Bellevue evaluating use of pedestrian crossing flags

  • Monday, July 24, 2017 1:30pm
  • News

City staff are evaluating the use of pedestrian crossing flags with a pilot project at two crosswalks on Main Street in Old Bellevue that launched on July 13. While other cities have tried this low-tech approach as a way to enhance pedestrian safety, it’s the first time the brightly-colored flags will be available in Bellevue.

The intended purpose of the flags is to improve safety for all roadway users at marked crosswalks. Over the course of one year, traffic engineers will evaluate the flags’ effectiveness in preventing pedestrian-vehicle incidents since few transportation studies have examined their use. If the system is found to be effective, other crosswalk locations in the city may be considered for the flags.

Crossing flags are easy to use, according to a video on the city’s website. First, grab a high-visibility flag from a bucket located near the crosswalk. Next, stand at the curb, hold the flag up, and wait for traffic to stop. Once vehicles have stopped, you should look both ways and walk across the street, using caution, while holding the flag out. When you reach the other side, place the flag in the holder.

Members of the public interested in helping with the pilot project can do so by:

• Reporting when flags are missing from their buckets by calling 425-452-6856 or emailing senior transportation engineer Kurt Latt at klatt@bellevuewa.gov.

• Giving feedback on the use of the flags by emailing klatt@bellevuewa.gov.

• Redistributing the flags evenly if one side of the street has more flags than the other.

More in News

Development has encroached on the East Lake Sammamish Trail (at right). Joe Livarchik/file photo
King County files lawsuit to finish East Lake Sammamish Trail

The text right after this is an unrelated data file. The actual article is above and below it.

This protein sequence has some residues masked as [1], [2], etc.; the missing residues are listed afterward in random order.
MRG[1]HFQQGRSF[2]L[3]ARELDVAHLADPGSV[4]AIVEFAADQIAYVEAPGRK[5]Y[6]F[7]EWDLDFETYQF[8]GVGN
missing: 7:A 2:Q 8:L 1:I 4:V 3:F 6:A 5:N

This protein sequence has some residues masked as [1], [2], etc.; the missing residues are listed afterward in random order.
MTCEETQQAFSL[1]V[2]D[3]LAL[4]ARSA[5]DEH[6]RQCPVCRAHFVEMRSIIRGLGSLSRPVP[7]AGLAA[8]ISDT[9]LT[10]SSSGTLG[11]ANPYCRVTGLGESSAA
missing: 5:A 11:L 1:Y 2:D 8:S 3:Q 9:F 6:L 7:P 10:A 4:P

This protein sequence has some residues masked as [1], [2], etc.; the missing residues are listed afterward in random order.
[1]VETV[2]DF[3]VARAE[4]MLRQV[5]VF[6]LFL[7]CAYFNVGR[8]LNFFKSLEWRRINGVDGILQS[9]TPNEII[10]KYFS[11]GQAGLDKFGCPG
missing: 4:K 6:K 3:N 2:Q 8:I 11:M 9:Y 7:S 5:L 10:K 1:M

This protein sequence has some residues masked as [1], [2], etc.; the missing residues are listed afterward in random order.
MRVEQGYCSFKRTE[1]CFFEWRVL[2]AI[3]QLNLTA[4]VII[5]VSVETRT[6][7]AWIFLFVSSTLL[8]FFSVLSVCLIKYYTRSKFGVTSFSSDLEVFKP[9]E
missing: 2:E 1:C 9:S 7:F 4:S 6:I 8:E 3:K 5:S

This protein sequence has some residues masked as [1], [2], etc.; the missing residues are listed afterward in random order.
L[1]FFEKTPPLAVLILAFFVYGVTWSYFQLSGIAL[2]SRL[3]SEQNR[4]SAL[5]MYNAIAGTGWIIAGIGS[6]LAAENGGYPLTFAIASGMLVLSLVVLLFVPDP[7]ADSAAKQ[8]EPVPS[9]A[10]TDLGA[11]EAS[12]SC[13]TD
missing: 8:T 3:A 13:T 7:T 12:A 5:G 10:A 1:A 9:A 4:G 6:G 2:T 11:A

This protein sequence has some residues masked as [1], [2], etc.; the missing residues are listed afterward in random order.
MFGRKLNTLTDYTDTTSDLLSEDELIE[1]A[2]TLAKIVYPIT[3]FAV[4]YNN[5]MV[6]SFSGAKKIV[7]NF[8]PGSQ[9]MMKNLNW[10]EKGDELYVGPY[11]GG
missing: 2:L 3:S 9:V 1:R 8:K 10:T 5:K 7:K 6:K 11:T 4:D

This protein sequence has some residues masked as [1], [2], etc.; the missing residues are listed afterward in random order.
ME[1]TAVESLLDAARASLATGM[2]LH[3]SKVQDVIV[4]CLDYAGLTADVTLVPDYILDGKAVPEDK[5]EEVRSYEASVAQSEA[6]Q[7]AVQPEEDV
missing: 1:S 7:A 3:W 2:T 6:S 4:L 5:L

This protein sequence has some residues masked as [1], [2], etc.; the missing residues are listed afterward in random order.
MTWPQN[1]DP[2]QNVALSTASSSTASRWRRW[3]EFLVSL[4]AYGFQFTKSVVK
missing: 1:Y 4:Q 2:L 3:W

Homeowners have until September to remove buildings and other property from the right of way.

From left, Debra Entenman, Tana Senn, Lisa Callan, Brandi Kruse, Manka Dhingra, Patty Kurderer, Roger Goodman and My-Linh Thai at the event. Blake Peterson/staff photo
I-976, affordable housing, other issues discussed at legislative breakfast event

The gathering included a keynote speech from attorney general Bob Ferguson.

Bellevue residents Marko and Karla Ilicic play a hockey game in the Topgolf Swing Suite inside Forum Social House. Natalie DeFord/staff photo
Forum Social House opens in Bellevue

Eastside gets new nightclub, mini golf, swing suites.

In November 2019, Washington voters approved Initiative 976, which calls for $30 car tabs. Sound Publishing file photo
Republicans try to guarantee $30 car tabs amid court hangup

Lawmakers sponsor companion bills in the House and Senate.

King County Metro’s battery-electric bus. Photo courtesy of kingcounty.gov
King County could bump up Metro electrification deadlines

Transportation generates nearly half of all greenhouse gas emissions in the state.

Gov. Jay Inslee delivered his 2020 State of the State Address on Tuesday, Jan. 14. (Photo courtesy of Washington State Office of the Governor)
Gov. Inslee delivers State of the State Address

By Leona Vaughn, WNPA News Service OLYMPIA — Gov. Jay Inslee stood… Continue reading

A 50-minute film called “Spawning Grounds,” which documents the effort to save a freshwater variety of kokanee salmon from Lake Sammamish, is finally ready for its debut in North Bend on Jan. 18. (Screenshot from film)
Spawning Grounds: Lake Sammamish kokanee documentary premieres Jan. 18

The film tracks the ‘all hands on deck’ effort to save the little red fish from extinction.

A 37-year-old driver lost control of his vehicle, slid down a street and over an embankment, his car rolling down a hill before coming to a stop against a house after the Eastside was blanketed with snow on Monday, Jan. 13. Photo courtesy of Bellevue Police Department
Snow makes for dangerous conditions; few emergencies reported

Bellevue saw 1 to 3 inches on Monday morning.

Meet the group trying to electrify America’s railroads

The Backbone Campaign hopes it will reduce emissions and jump-start depressed communities.

Most Read